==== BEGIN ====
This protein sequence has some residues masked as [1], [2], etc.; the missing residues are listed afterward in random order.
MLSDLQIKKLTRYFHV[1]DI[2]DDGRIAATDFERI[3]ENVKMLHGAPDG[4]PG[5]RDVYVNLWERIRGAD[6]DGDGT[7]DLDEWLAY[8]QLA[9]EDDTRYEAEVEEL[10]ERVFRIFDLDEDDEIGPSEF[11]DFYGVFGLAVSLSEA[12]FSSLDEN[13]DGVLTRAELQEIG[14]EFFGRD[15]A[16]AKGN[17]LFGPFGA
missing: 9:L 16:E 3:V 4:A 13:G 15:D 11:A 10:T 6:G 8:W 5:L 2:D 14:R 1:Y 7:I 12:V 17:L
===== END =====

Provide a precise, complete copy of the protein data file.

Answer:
This protein sequence has some residues masked as [1], [2], etc.; the missing residues are listed afterward in random order.
MLSDLQIKKLTRYFHV[1]DI[2]DDGRIAATDFERI[3]ENVKMLHGAPDG[4]PG[5]RDVYVNLWERIRGAD[6]DGDGT[7]DLDEWLAY[8]QLA[9]EDDTRYEAEVEEL[10]ERVFRIFDLDEDDEIGPSEF[11]DFYGVFGLAVSLSEA[12]FSSLDEN[13]DGVLTRAELQEIG[14]EFFGRD[15]A[16]AKGN[17]LFGPFGA
missing: 9:L 16:E 3:V 4:A 13:G 15:D 11:A 10:T 6:G 8:W 5:L 2:D 14:R 1:Y 7:I 12:V 17:L